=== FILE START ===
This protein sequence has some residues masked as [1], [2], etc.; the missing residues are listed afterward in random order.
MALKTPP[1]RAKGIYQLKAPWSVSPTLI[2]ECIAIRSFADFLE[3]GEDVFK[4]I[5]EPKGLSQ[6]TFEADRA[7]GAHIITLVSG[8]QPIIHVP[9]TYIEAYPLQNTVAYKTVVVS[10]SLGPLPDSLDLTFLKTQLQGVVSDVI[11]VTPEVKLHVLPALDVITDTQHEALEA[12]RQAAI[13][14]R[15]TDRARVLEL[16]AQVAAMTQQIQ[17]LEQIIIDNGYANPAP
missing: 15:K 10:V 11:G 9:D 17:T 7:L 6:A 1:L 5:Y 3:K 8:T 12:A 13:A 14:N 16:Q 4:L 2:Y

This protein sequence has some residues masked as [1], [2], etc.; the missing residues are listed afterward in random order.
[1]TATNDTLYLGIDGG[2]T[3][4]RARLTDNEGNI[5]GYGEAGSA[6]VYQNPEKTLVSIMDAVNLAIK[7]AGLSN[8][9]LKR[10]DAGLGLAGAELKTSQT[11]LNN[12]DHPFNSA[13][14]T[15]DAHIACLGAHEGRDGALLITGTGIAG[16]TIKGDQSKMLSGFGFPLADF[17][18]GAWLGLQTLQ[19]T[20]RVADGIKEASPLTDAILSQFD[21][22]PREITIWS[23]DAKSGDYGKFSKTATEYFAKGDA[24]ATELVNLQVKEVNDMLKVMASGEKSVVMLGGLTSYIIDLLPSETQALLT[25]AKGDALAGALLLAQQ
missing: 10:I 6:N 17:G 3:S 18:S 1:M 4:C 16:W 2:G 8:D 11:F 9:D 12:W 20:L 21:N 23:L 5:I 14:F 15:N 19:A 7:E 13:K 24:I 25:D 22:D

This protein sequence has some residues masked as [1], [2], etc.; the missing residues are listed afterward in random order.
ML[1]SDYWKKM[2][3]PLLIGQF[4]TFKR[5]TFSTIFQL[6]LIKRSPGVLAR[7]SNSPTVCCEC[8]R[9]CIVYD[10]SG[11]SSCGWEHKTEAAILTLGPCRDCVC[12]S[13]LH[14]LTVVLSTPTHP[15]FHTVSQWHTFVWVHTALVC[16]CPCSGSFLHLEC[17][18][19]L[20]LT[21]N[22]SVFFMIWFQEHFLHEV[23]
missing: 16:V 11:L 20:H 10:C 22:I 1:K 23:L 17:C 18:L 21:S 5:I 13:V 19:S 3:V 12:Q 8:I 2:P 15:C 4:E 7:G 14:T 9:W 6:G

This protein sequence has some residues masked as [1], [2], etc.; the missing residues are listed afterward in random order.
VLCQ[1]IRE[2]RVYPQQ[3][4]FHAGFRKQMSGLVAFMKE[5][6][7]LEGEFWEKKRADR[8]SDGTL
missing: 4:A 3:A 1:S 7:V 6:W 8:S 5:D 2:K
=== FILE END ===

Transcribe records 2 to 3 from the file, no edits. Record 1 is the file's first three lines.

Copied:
This protein sequence has some residues masked as [1], [2], etc.; the missing residues are listed afterward in random order.
[1]TATNDTLYLGIDGG[2]T[3][4]RARLTDNEGNI[5]GYGEAGSA[6]VYQNPEKTLVSIMDAVNLAIK[7]AGLSN[8][9]LKR[10]DAGLGLAGAELKTSQT[11]LNN[12]DHPFNSA[13][14]T[15]DAHIACLGAHEGRDGALLITGTGIAG[16]TIKGDQSKMLSGFGFPLADF[17][18]GAWLGLQTLQ[19]T[20]RVADGIKEASPLTDAILSQFD[21][22]PREITIWS[23]DAKSGDYGKFSKTATEYFAKGDA[24]ATELVNLQVKEVNDMLKVMASGEKSVVMLGGLTSYIIDLLPSETQALLT[25]AKGDALAGALLLAQQ
missing: 10:I 6:N 17:G 3:S 18:S 1:M 4:C 16:W 2:G 8:D 11:F 9:D 12:W 20:L 21:N 23:L 5:I 14:F 15:N 19:A 7:E 13:K 24:I 25:D 22:D

This protein sequence has some residues masked as [1], [2], etc.; the missing residues are listed afterward in random order.
ML[1]SDYWKKM[2][3]PLLIGQF[4]TFKR[5]TFSTIFQL[6]LIKRSPGVLAR[7]SNSPTVCCEC[8]R[9]CIVYD[10]SG[11]SSCGWEHKTEAAILTLGPCRDCVC[12]S[13]LH[14]LTVVLSTPTHP[15]FHTVSQWHTFVWVHTALVC[16]CPCSGSFLHLEC[17][18][19]L[20]LT[21]N[22]SVFFMIWFQEHFLHEV[23]
missing: 16:V 11:L 20:H 10:C 22:I 1:K 23:L 17:C 18:L 21:S 5:I 13:V 19:S 3:V 12:Q 8:I 2:P 15:C 4:E 7:G 14:T 9:W 6:G